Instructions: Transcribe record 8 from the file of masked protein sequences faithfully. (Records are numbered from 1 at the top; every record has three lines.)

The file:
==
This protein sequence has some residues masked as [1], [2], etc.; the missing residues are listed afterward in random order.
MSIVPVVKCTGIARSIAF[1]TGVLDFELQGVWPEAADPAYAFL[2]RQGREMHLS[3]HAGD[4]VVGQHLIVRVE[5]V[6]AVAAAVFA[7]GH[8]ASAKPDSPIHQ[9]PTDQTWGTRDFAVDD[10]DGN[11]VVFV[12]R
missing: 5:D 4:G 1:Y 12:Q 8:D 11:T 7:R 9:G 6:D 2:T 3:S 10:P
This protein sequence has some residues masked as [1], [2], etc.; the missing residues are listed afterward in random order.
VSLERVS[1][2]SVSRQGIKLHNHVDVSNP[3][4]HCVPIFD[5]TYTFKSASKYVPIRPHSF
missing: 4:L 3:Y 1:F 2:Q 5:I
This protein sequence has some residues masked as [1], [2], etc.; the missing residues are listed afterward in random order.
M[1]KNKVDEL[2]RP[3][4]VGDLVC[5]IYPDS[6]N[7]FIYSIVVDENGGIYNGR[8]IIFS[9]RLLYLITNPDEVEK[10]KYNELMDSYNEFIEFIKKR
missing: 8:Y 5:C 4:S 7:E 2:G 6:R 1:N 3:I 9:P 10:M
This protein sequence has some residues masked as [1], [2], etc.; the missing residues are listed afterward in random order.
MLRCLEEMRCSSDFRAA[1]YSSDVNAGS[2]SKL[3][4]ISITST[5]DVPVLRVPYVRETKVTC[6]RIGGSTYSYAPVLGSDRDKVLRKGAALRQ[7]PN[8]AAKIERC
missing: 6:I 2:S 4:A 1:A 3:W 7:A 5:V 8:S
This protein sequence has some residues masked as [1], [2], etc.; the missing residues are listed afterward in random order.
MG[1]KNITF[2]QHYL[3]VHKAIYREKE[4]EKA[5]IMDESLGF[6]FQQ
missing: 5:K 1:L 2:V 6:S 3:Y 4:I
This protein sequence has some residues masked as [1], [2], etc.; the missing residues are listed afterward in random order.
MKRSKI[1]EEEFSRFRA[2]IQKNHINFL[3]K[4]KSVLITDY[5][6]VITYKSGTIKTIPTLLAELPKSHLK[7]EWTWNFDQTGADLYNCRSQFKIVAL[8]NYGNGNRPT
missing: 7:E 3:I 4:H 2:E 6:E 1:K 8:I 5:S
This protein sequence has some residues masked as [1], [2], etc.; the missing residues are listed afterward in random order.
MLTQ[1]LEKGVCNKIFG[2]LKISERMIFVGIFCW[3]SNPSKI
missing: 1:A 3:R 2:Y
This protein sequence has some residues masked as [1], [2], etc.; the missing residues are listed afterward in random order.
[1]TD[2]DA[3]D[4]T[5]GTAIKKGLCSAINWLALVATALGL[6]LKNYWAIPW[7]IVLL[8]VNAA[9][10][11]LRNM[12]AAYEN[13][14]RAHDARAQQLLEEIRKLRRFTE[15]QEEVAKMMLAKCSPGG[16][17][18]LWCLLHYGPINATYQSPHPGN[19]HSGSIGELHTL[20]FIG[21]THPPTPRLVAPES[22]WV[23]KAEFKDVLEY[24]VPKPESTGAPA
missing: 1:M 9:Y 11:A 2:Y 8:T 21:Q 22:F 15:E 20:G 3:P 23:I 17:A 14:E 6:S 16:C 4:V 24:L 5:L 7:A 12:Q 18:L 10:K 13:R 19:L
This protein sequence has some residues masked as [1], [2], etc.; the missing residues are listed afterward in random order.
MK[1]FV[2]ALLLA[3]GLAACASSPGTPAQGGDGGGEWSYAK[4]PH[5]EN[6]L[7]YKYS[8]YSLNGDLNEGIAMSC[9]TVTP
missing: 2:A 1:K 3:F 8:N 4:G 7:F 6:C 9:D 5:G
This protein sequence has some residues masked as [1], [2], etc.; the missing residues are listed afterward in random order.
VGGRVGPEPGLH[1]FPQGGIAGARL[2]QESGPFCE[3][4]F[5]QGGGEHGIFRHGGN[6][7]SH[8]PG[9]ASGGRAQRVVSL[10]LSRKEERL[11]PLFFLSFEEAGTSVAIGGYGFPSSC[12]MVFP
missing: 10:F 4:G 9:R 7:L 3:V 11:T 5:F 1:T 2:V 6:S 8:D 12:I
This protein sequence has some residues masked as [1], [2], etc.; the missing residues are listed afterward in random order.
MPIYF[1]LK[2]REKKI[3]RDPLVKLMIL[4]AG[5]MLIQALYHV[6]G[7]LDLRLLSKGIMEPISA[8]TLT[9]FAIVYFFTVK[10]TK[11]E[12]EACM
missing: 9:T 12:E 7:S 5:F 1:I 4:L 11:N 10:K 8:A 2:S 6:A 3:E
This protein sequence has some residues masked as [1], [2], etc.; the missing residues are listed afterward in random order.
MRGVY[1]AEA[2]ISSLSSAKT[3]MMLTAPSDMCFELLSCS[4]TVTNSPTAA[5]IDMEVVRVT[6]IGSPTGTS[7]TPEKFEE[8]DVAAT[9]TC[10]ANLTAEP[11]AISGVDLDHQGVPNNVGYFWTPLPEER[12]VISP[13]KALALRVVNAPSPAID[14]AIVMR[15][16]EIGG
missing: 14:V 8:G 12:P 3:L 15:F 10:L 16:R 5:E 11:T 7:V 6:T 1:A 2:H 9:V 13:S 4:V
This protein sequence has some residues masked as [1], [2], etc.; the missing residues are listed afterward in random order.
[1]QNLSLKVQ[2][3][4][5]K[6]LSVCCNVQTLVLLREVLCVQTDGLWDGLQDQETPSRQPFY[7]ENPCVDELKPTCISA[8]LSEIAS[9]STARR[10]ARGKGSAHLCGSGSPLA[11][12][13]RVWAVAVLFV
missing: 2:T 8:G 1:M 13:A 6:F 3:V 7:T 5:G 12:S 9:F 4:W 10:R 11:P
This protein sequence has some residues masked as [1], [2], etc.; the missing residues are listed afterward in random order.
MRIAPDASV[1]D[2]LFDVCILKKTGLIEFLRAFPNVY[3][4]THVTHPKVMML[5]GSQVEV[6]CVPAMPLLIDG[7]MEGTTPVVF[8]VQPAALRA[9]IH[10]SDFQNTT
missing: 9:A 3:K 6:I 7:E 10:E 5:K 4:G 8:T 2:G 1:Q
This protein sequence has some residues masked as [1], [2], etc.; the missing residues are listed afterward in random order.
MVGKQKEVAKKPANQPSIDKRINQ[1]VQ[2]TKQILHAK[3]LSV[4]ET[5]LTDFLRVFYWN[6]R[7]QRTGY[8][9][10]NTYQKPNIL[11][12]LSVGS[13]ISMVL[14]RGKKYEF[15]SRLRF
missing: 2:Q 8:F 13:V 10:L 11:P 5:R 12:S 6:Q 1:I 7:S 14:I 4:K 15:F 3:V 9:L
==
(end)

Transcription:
This protein sequence has some residues masked as [1], [2], etc.; the missing residues are listed afterward in random order.
[1]TD[2]DA[3]D[4]T[5]GTAIKKGLCSAINWLALVATALGL[6]LKNYWAIPW[7]IVLL[8]VNAA[9][10][11]LRNM[12]AAYEN[13][14]RAHDARAQQLLEEIRKLRRFTE[15]QEEVAKMMLAKCSPGG[16][17][18]LWCLLHYGPINATYQSPHPGN[19]HSGSIGELHTL[20]FIG[21]THPPTPRLVAPES[22]WV[23]KAEFKDVLEY[24]VPKPESTGAPA
missing: 1:M 9:Y 11:A 2:Y 8:T 21:Q 22:F 15:E 20:G 3:P 23:I 17:A 14:E 6:S 16:C 4:V 24:L 5:L 7:A 12:Q 18:L 10:K 13:R 19:L